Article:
PHP Security Question

  • PolishHurricane
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Post 3+ Months Ago

I'm pretty sure this is totally fine, but for some reason I'm paranoid about it as I don't typically never throw anything unfiltered into an include or do anything like this, but does anybody know of any instance where this is not safe and can be exploited in any way?

PHP Code: [ Select ]
<?php
$VALID_PAGES = array(
'news' => 'news.php',
'statistics' => 'site_statistics.php'
);
 
if(isset($an_array[$_REQUEST['page']]))
{
require_once($an_array[$_REQUEST['page']]);
}
else
{
require_once('default.php');
}
?>
  1. <?php
  2. $VALID_PAGES = array(
  3. 'news' => 'news.php',
  4. 'statistics' => 'site_statistics.php'
  5. );
  6.  
  7. if(isset($an_array[$_REQUEST['page']]))
  8. {
  9. require_once($an_array[$_REQUEST['page']]);
  10. }
  11. else
  12. {
  13. require_once('default.php');
  14. }
  15. ?>


I normally use a switch statement for these types of things with pre-filled values, but it's too long and I don't want it for other reasons.
  • joebert
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Post 3+ Months Ago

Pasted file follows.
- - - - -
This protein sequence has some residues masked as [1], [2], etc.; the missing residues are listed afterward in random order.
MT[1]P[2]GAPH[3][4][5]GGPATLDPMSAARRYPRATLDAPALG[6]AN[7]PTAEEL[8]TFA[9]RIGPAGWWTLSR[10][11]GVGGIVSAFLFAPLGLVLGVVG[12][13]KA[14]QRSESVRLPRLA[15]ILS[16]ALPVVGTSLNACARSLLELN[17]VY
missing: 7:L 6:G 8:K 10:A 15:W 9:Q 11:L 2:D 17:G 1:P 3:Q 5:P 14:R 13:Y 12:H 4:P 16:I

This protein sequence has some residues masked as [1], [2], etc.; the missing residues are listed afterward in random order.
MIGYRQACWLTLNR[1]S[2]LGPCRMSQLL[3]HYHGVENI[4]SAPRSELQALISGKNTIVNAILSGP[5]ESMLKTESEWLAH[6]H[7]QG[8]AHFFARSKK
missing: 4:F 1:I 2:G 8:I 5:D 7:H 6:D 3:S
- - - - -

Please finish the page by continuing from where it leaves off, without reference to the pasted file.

It's not checking whether $_REQUEST['page'] exists before using it. The code could potentially expose a file path via an error notice depending on the value of error_reporting.

Does something like this make you think any differently ?

PHP Code: [ Select ]
<?php
 
$p = empty($_GET['p']) ? 'index' : $_GET['p'];
 
if(strcspn($p, '1234567890-_abcdefghijklmnopqrstuvwxyz'))
{
   $p = 'index';
}
 
if( ! is_readable("/www/lib/$p.php") || ! is_readable("/www/templates/$p.html"))
{
   $p = 'index';
}
 
require_once("/www/lib/$p.php");
 
?>
  1. <?php
  2.  
  3. $p = empty($_GET['p']) ? 'index' : $_GET['p'];
  4.  
  5. if(strcspn($p, '1234567890-_abcdefghijklmnopqrstuvwxyz'))
  6. {
  7.    $p = 'index';
  8. }
  9.  
  10. if( ! is_readable("/www/lib/$p.php") || ! is_readable("/www/templates/$p.html"))
  11. {
  12.    $p = 'index';
  13. }
  14.  
  15. require_once("/www/lib/$p.php");
  16.  
  17. ?>
  • PolishHurricane
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Post 3+ Months Ago

Well yeah, it's not checking whether the request exists in this example, I omitted that line, it's pretty much theory anyway.

I've never seen that strcspn() function that I can recall, I also messed with it, it seems to just return the same int or sometimes the same input regardless of if the string contains or doesn't contain those characters, are you sure that function is a reliable filter? I find that interesting though.

Nice call on that is_readable() for file path error. I have a lot of pages so that may be good, but question... Is is_readable() slow? I'm trying to keep the page loading optimized.

Thanks a lot Joe
  • joebert
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Post 3+ Months Ago